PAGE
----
Exploring the perceptions of staff towards children and young people living in community-based children's homes

Gavin Heron, Mono Chakrabarti, University of Strathclyde

    Research output: Contribution to journalArticle

    9 Citations (Scopus)

    Abstract

    This article examines the perceptions of staff working in community-based children's homes. Data from interviews with staff, using the repertory grid technique, are analysed and presented in the form of a case study. Particular consideration is given to the child-worker relationship and how it might affect the quality of care provided. The findings are selected from a doctoral study and suggest that despite significant changes in the residential sector, many staff feel powerless to address the real issues and problems affecting children. Rather than confront the realities of the situation and implement strategies that empower staff, it would appear that current developments in social work continue to de-prioritize the needs of children. The authors argue that a fundamental change in residential care is needed if social work is to meet the needs of many of the most vulnerable children in society.
    LanguageEnglish
    Pages81-98
    Number of pages17
    JournalJournal of Social Work
    Volume3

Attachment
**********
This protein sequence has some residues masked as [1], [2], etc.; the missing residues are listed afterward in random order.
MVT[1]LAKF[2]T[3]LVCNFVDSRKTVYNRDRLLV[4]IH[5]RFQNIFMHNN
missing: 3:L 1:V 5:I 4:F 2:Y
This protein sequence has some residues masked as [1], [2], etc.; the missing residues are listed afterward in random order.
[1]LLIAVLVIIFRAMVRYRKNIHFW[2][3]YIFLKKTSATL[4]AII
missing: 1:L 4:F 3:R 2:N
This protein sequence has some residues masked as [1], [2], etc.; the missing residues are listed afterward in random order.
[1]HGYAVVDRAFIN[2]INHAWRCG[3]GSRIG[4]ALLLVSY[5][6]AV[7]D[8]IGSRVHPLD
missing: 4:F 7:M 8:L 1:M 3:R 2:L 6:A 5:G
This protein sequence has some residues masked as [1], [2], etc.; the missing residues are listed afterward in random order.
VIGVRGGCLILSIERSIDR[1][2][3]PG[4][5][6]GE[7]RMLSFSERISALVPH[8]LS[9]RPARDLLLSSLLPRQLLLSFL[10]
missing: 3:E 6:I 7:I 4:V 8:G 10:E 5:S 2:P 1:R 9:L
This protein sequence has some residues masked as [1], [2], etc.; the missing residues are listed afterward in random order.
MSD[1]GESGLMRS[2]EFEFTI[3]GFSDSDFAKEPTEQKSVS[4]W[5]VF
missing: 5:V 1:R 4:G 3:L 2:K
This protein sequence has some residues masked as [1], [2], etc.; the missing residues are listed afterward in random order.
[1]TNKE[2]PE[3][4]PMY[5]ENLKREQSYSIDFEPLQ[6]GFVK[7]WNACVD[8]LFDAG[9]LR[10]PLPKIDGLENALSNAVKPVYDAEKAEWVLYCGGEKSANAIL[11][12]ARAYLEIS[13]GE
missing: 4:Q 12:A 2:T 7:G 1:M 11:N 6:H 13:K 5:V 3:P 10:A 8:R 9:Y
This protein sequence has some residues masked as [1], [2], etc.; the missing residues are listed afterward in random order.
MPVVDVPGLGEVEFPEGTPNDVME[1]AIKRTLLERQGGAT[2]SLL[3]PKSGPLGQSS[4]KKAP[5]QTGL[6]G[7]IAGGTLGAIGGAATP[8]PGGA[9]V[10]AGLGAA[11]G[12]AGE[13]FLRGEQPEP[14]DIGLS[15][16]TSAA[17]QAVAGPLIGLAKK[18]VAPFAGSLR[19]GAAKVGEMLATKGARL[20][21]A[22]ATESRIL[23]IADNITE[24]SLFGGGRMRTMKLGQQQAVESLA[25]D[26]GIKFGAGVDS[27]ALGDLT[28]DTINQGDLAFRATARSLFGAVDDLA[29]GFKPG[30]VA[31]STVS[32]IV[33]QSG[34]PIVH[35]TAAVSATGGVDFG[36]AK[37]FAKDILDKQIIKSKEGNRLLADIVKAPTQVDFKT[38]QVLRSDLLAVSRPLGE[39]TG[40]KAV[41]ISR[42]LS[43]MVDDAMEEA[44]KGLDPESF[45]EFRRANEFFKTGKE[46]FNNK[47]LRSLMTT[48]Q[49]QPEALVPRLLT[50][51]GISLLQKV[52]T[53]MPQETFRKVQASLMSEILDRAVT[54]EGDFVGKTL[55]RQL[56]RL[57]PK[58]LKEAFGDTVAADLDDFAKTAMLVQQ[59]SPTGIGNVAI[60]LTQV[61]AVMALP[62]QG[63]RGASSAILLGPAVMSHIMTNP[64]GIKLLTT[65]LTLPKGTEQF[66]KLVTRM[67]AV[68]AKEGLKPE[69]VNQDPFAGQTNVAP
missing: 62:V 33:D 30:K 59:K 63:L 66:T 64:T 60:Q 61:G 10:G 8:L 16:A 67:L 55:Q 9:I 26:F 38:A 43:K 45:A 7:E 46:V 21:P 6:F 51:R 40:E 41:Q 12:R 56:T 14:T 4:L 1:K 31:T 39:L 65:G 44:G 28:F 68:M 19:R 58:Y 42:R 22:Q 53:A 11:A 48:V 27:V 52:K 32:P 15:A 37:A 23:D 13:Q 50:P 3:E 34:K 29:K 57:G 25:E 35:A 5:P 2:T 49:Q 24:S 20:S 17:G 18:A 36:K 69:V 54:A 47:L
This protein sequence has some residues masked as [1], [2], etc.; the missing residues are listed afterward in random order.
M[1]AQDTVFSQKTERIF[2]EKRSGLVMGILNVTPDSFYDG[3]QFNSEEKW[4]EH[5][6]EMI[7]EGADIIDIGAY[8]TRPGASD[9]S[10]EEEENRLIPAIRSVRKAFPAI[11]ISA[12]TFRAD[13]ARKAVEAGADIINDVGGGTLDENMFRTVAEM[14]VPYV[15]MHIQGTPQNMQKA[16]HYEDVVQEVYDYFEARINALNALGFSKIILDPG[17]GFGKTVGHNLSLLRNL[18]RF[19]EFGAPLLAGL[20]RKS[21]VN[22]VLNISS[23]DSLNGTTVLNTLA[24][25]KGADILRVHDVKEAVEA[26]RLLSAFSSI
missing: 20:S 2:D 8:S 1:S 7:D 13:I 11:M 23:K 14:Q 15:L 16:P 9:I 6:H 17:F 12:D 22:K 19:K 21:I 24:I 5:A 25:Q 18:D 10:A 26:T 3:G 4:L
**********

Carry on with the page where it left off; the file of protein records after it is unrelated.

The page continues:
Issue number1
    DOIs
    Publication statusPublished - 2003

    Fingerprint

    staff
    community
    Social Work
    social work
    worker's child
    Quality of Health Care
    Interviews
    interview
    Society

    Keywords

    • social care
    • children's homes
    • empowerment
    • relationships
    • social work staff
    • social work

    Cite this

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    abstract = "This article examines the perceptions of staff working in community-based children's homes. Data from interviews with staff, using the repertory grid technique, are analysed and presented in the form of a case study. Particular consideration is given to the child-worker relationship and how it might affect the quality of care provided. The findings are selected from a doctoral study and suggest that despite significant changes in the residential sector, many staff feel powerless to address the real issues and problems affecting children. Rather than confront the realities of the situation and implement strategies that empower staff, it would appear that current developments in social work continue to de-prioritize the needs of children. The authors argue that a fundamental change in residential care is needed if social work is to meet the needs of many of the most vulnerable children in society.",
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    Exploring the perceptions of staff towards children and young people living in community-based children's homes. / Heron, Gavin; Chakrabarti, Mono; University of Strathclyde.

    In: Journal of Social Work, Vol. 3, No. 1, 2003, p. 81-98.

    Research output: Contribution to journalArticle

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